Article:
I wish I could say I have a routine, but I don’t. I fit writing in where I can, but I’m always thinking about my stories and characters. Yes, I have been known to work out how my love scene was going to happen while I was supposed to be listening to a lecture.

Do you take your character prep to heart? Do you nurture the growth of each character all the way through to the page? Do you people watch to help with development? Or do you build upon your character during story creation?
Ah, character development. I have a strong idea of my characters and their conflict before I start the story, but I discover things about them along the way. For instance, in my new release, Highland Yearning, I hadn’t set out to make Ariel allergic to wool, that tidbit popped up in the first scene. That’s the fun of learning about the characters as you go.
Do I people watch? Of course. I collect odd things people do. For instance, I once watched a man running his fingers in a rhythmic pattern along the edge of a table in a bar. It turns out he was the piano player and he’d been practicing. People really are fascinating.

Have you found yourself bonding with any particular character? If so which one(s)?
I think I’m closest to Alex, the heroine in my first book. She is so many things that I’m not, but wish I was. For instance, she can throw a knife and hit her target almost every time, while I have trouble hitting the wastebasket with a wad of paper. I admire her confidence and willingness to take on the world. She’s impetuous, and she knows it, but she’s also willing to own up to her mistakes.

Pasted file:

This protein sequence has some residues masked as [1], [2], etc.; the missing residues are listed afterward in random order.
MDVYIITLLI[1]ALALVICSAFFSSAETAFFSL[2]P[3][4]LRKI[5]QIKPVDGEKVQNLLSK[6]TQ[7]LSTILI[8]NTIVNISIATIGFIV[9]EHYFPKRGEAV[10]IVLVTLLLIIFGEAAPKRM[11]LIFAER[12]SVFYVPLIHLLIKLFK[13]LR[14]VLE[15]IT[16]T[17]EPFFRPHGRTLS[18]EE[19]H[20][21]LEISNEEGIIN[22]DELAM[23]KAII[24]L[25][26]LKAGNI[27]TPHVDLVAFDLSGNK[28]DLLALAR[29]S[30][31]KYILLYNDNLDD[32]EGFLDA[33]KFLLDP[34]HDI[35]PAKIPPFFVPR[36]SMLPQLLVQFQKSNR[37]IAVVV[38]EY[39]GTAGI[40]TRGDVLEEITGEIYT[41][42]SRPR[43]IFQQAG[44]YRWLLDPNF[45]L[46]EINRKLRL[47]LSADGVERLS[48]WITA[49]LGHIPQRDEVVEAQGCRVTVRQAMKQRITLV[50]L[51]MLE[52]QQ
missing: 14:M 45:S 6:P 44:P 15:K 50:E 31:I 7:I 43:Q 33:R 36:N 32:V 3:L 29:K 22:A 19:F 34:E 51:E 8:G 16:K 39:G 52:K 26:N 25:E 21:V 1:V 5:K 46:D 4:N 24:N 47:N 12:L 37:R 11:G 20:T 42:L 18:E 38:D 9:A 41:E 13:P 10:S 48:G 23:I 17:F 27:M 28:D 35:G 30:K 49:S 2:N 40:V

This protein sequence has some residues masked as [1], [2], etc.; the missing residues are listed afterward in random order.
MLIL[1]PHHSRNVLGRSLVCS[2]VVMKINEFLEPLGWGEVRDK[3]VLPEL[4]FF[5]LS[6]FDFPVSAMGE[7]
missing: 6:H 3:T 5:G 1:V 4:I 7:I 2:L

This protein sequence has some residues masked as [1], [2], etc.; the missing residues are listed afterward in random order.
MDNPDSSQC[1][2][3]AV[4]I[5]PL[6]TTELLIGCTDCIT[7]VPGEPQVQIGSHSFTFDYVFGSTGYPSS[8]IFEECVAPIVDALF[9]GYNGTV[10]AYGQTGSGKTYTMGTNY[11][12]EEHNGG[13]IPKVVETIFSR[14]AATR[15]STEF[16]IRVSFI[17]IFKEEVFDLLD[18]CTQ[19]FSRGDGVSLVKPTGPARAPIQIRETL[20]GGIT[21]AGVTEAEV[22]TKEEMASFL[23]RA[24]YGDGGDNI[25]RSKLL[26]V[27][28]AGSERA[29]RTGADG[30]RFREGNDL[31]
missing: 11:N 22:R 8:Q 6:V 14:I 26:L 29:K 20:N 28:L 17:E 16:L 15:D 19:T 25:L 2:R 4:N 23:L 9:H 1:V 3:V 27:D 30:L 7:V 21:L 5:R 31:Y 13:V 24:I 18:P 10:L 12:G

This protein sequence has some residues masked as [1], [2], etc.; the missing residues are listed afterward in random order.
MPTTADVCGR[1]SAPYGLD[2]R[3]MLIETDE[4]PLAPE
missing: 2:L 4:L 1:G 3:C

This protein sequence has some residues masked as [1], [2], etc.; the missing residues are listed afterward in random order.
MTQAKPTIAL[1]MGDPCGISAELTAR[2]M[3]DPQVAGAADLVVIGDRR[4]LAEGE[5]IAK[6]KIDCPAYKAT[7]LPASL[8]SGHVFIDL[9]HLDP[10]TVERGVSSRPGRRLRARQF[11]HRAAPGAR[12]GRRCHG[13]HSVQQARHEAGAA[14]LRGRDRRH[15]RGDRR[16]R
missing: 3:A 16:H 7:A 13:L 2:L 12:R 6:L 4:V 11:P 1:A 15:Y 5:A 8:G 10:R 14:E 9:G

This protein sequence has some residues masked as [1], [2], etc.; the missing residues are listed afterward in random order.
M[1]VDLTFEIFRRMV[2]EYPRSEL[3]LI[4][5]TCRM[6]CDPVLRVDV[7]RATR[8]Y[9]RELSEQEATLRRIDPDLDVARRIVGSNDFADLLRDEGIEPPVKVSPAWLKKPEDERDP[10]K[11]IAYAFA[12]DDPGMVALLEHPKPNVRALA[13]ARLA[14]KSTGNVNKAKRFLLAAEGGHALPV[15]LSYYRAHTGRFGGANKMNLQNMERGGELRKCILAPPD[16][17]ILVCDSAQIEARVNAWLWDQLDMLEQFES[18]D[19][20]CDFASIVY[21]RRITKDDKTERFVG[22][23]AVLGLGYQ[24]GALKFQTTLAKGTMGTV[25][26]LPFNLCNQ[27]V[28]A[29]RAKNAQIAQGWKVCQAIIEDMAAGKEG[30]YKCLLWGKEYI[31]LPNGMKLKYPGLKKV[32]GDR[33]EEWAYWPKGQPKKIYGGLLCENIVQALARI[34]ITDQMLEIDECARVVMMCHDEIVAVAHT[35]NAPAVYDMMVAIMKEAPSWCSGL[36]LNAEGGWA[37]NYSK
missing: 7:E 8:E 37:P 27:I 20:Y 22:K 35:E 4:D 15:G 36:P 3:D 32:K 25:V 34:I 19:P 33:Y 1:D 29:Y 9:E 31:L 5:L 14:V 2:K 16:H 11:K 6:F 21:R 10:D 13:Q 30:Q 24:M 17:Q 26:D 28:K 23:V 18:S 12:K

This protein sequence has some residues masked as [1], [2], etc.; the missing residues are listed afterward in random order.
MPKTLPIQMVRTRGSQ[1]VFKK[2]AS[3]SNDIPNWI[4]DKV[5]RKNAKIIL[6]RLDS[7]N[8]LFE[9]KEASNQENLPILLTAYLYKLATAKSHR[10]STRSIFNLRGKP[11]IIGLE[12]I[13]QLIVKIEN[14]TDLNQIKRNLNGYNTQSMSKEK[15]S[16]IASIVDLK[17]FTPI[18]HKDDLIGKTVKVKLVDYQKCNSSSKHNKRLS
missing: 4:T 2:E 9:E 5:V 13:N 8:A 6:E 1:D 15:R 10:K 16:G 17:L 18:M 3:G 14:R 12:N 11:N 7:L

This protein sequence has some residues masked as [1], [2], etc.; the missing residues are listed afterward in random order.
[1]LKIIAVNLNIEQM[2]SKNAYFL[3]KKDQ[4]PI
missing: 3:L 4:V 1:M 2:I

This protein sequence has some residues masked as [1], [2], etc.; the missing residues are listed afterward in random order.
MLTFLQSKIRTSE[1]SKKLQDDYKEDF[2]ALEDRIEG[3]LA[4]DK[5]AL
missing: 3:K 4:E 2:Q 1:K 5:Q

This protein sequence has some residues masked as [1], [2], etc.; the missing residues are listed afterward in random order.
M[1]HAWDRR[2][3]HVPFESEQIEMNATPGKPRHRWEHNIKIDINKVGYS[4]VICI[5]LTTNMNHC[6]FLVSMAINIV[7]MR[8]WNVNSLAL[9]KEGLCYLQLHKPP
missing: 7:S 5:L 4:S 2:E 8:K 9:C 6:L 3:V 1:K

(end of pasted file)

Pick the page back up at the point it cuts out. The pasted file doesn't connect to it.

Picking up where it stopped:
Do you have a character that you have been working on that you can't wait to put to paper?
Lord Bradford. I’m going to make his story the fourth book in my ‘Georgians Beyond the Pale’ series. He’s a mystery to the Ton, trusted by the King, handsome, aloof, able to fence with blades or words, and he possesses a keen intellect. He’s also an arrogant Alpha male who has trouble playing with others. He doesn’t think he has time for women. But that’s about to change...

Have you ever felt that there was something inside of you that you couldn't control? If so what? If no what spurs you to reach for the unexperienced?
I don’t always control the characters. For instance, my first book, Love’s Guardian, was supposed to be a ‘love at first hate’ story. So, my heroine and hero were going to be dancing around each other until the end of the book. That’s not what happened. Half way through, Alex decided she loved Declan. I sat back and thought, Now what am I supposed to do? But it turns out, Alex was right and the story was better because of that decision. Sometimes, I feel a bit like I’m reading my stories as I write them. That is one of the reasons I don’t do a synopsis ahead of time. I like the surprise.